November 1942, NORTH AFRICA
The Sergeant spotted Griff sitting alone in the rubble near dusty road, not eating. The Sergeant joined Griff, sat, went on eating.
Arabs led goats and sheep past kids playing in the road.
Griff was clean-shaven but gaunt. He was watching worms in the rubble. He seemed very different, remote, after coming out of Section Eight.
"How do you feel, Griff?"
"Glad you got a clean bill of health. Be tough finding a replacement who can draw cartoons."
Griff looked up the death-pale sun, death-pale clouds, death-pale sky, and they were not friendly. His thoughts floundered.
Americans blessed to kill by priests and ministers and rabbis. Germans blessed to kill by priests and minissters. In the clouds he saw a crucifix and a Star of David and a swastika and the Big Red One shoulder patch.
Emblems, he told himself, mean that we are good, they are bad. We are right, they are wrong. We will live, they will die. We will go to heaven, they will go to hell.
Griff could not escape the smell of death. A dead enemy was supposed to smell good, but Griff couldn't tell the difference between the smell of a dead enemy and the smell of a dead GI.
The smell of blackened bloated bodies was always the same to him. No one had ever told him that the smell of cooked meat back home was not the same smell as cooked soldier meat.
Through the dust a very little Arab girl appeared, perhaps five years old.
She was standing in front of the Sergeant, her sick black bloodshot eyes devouring the lukewarm chow in his mess kit.
Griff stared at the child and at the Sergeant eating.
"I can't murder anybody." Griff said quietly.
The Sergeant stopped eating.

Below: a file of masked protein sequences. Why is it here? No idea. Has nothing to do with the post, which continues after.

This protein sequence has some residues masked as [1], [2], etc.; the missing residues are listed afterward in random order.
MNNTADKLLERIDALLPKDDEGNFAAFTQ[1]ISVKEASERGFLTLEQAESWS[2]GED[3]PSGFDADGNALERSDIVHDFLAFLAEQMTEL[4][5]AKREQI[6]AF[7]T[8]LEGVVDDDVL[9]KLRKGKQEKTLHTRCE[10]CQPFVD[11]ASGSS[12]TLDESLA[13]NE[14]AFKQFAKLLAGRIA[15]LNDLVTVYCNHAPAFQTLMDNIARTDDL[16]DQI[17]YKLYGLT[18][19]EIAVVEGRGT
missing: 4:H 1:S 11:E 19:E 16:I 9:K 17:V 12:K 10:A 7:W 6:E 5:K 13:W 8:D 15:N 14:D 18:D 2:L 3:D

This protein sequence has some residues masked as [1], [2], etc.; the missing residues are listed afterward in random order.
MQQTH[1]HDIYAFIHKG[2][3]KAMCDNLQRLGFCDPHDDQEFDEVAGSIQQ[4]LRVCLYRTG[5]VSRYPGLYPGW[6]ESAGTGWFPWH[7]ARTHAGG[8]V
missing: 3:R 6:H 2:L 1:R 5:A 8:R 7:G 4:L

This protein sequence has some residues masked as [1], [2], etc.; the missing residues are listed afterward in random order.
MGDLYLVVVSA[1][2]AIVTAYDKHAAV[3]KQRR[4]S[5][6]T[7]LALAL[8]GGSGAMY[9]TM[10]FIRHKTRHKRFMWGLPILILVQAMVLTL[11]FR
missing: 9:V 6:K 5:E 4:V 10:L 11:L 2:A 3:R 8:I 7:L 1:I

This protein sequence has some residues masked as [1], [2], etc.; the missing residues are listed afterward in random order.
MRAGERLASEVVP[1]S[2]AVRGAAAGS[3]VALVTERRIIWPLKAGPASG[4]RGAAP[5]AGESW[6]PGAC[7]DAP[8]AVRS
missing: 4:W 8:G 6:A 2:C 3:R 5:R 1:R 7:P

He envisioned Christ on the Cross and he saw again the startled look in the dying Hun's eyes.
"We don't murder. We kill."
"The hell it is!"
The Sergeant lost his appetite. He held out his mess kit.
The child shoveled chow into her mouth with her fingers.
"We don't murder animals. We kill them."
A boy of about eight seized Griff's hand. The dirty little face was covered with tiny pimples. The eyes were old. He wore only filthy ragged trousers. He smelled of death.
"Zigig ma soeur? Zigzag ma mere?"
Griff was shattered. The boy was pimping for his sister and mother. The little procurer gently rubbed Griff's hand across the pimples on his cheek. He kissed the hand.
The sun grew darker, matching the boy's skin. His hollow eyes filled with a lustful invitation.
Griff wrenched his hand free and walked down the dusty road, his eyes fixed on his shoes. Walking that way made him dizzy. He stopped looking at his shoes. The boy followed him, but Griff did not look back, and the boy went up to another soldier.
『 最前線物語 』
Samuel Fuller's "The Big Red One"
―― Excerpt from Samuel Fuller's "The Big Red One"
The Big Red One, Mark Hamill, Samuel Fuller, Lee Maevin, 最前線物語, マーク・ハミル, サミュエル・フラー, リー・マーヴィン